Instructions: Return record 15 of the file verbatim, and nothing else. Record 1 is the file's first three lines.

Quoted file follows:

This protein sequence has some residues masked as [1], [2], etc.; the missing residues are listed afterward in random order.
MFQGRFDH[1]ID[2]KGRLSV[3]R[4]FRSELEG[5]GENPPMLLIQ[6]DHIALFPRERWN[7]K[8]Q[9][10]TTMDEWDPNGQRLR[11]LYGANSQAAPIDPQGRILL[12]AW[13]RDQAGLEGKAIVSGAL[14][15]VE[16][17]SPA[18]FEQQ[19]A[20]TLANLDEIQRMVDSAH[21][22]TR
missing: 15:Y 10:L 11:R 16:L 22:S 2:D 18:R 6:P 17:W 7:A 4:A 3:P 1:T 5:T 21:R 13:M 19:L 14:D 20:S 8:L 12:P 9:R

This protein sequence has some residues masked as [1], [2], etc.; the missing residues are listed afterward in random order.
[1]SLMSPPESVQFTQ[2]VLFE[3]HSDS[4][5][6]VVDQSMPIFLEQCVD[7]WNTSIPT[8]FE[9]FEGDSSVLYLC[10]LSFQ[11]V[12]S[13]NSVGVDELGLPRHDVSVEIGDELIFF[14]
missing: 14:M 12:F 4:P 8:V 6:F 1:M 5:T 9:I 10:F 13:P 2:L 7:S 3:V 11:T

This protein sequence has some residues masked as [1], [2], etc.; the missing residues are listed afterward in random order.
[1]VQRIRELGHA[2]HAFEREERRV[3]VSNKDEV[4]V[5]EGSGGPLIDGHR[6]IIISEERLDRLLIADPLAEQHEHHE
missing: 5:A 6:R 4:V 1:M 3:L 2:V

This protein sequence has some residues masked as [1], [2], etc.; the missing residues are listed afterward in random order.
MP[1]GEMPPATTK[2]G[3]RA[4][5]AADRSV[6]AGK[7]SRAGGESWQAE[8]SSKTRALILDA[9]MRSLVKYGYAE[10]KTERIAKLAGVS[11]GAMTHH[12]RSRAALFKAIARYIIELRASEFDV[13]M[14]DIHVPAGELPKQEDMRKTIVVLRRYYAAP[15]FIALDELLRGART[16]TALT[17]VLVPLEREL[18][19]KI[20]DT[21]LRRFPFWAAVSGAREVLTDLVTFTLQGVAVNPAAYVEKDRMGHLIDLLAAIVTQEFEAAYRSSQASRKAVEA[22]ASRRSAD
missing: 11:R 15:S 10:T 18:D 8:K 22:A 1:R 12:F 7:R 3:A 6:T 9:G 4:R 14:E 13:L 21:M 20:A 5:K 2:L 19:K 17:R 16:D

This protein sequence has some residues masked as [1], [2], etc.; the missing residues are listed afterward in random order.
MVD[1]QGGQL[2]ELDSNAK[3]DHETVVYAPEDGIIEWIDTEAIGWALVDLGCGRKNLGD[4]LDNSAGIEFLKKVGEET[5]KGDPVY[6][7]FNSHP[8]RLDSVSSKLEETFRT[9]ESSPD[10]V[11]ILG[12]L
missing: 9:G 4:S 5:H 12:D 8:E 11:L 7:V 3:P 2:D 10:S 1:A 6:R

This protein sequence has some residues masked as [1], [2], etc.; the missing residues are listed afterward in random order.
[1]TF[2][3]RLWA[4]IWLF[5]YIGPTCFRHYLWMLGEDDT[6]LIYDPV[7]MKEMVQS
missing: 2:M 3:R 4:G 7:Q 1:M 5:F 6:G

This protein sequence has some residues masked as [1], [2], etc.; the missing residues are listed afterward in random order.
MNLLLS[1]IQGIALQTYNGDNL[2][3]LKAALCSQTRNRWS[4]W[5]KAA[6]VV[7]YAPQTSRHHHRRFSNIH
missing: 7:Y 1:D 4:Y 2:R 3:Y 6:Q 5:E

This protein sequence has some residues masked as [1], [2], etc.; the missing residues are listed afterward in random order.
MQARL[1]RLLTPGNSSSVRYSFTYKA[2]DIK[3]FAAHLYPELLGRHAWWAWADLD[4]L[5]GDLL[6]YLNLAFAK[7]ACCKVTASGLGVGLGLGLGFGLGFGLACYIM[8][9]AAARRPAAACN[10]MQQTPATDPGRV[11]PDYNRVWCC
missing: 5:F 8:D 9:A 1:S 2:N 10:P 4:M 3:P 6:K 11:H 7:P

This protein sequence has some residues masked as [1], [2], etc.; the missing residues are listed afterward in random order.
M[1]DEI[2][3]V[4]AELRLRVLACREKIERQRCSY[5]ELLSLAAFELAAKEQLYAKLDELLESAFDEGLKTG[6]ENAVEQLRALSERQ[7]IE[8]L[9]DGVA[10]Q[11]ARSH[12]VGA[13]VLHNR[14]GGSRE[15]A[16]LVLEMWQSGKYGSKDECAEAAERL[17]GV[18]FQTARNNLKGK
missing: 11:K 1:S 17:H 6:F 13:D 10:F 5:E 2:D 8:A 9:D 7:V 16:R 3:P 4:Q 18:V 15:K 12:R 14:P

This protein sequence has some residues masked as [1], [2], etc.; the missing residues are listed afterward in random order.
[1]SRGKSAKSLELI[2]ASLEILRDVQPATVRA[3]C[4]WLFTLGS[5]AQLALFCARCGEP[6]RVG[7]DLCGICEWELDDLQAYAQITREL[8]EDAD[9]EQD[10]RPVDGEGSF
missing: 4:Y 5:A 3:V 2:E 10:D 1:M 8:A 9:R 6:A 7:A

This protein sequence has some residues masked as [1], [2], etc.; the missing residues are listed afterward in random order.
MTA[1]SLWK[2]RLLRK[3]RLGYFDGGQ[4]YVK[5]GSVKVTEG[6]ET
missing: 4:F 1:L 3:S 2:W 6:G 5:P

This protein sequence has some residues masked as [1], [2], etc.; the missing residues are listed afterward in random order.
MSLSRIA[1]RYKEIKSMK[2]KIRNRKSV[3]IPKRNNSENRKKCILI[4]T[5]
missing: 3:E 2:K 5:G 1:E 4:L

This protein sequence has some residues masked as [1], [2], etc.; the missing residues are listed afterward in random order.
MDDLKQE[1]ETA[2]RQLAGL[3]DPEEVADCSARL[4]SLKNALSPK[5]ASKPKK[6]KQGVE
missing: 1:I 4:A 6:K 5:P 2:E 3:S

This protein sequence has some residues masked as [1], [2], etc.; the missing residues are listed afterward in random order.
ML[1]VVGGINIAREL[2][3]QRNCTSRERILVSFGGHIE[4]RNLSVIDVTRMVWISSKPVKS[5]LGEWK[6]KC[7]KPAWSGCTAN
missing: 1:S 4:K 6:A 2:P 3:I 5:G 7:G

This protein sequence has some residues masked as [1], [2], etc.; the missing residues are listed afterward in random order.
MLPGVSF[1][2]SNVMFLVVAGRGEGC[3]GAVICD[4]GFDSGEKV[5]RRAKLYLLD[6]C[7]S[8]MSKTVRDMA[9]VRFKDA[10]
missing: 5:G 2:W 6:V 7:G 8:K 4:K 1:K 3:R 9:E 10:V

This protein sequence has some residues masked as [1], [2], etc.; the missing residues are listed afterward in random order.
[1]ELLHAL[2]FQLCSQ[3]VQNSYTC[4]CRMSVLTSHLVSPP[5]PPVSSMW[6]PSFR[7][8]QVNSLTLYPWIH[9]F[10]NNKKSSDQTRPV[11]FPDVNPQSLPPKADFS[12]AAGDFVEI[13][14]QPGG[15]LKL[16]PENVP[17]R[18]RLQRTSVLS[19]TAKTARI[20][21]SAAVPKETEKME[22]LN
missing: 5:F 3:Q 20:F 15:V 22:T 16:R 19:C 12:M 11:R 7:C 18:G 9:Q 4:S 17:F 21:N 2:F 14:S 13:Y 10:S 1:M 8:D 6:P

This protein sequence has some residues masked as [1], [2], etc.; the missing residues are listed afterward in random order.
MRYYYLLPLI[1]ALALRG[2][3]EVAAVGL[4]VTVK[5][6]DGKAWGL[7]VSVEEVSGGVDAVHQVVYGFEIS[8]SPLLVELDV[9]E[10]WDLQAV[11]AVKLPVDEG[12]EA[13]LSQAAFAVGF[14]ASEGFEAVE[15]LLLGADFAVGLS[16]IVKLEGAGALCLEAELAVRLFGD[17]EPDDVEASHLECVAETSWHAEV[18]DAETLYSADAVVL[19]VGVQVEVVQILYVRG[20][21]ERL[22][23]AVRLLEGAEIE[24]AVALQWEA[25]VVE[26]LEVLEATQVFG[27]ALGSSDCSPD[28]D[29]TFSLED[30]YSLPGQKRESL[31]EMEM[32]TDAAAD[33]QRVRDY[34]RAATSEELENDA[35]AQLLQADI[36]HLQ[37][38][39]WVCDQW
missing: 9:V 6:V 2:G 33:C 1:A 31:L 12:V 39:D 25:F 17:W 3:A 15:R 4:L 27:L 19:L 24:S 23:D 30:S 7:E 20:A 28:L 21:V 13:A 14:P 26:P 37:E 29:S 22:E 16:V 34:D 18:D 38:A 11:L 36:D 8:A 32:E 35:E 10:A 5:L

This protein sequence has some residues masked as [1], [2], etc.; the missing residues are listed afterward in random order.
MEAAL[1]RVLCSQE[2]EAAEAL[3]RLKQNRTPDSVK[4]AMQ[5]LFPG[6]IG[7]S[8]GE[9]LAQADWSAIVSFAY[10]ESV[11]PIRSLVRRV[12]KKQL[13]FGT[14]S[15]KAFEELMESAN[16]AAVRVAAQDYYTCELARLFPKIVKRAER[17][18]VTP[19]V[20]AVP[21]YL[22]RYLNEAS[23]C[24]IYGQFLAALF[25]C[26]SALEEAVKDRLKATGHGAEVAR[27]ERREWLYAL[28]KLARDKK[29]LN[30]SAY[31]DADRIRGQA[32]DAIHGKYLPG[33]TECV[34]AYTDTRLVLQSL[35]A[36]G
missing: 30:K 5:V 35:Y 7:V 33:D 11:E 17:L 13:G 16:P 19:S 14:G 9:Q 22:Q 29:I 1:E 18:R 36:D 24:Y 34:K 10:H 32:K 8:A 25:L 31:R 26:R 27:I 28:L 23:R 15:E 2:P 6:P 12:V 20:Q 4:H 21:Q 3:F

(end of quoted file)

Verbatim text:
This protein sequence has some residues masked as [1], [2], etc.; the missing residues are listed afterward in random order.
MLPGVSF[1][2]SNVMFLVVAGRGEGC[3]GAVICD[4]GFDSGEKV[5]RRAKLYLLD[6]C[7]S[8]MSKTVRDMA[9]VRFKDA[10]
missing: 5:G 2:W 6:V 7:G 8:K 4:K 1:K 3:R 9:E 10:V